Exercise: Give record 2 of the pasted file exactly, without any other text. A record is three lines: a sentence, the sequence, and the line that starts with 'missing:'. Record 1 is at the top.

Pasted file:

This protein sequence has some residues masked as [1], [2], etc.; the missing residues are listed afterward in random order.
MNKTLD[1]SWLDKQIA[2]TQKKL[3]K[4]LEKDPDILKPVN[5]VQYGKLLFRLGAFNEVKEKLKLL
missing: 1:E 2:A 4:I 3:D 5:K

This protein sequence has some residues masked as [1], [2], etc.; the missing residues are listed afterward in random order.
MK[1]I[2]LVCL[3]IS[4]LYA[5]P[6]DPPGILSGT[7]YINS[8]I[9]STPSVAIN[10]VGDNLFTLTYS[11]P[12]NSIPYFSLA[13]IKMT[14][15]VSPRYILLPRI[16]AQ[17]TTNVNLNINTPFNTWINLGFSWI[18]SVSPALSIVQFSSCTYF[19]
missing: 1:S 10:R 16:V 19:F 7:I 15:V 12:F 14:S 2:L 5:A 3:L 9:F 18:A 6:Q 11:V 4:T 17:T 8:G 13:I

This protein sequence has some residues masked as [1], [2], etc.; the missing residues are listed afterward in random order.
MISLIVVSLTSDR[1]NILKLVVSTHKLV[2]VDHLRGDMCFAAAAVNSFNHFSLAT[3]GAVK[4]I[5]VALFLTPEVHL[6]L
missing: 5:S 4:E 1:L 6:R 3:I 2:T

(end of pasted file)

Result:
This protein sequence has some residues masked as [1], [2], etc.; the missing residues are listed afterward in random order.
MK[1]I[2]LVCL[3]IS[4]LYA[5]P[6]DPPGILSGT[7]YINS[8]I[9]STPSVAIN[10]VGDNLFTLTYS[11]P[12]NSIPYFSLA[13]IKMT[14][15]VSPRYILLPRI[16]AQ[17]TTNVNLNINTPFNTWINLGFSWI[18]SVSPALSIVQFSSCTYF[19]
missing: 1:S 10:R 16:V 19:F 7:I 15:V 12:F 14:S 2:L 5:A 3:L 9:F 18:A 6:Q 11:V 4:T 17:T 8:G 13:I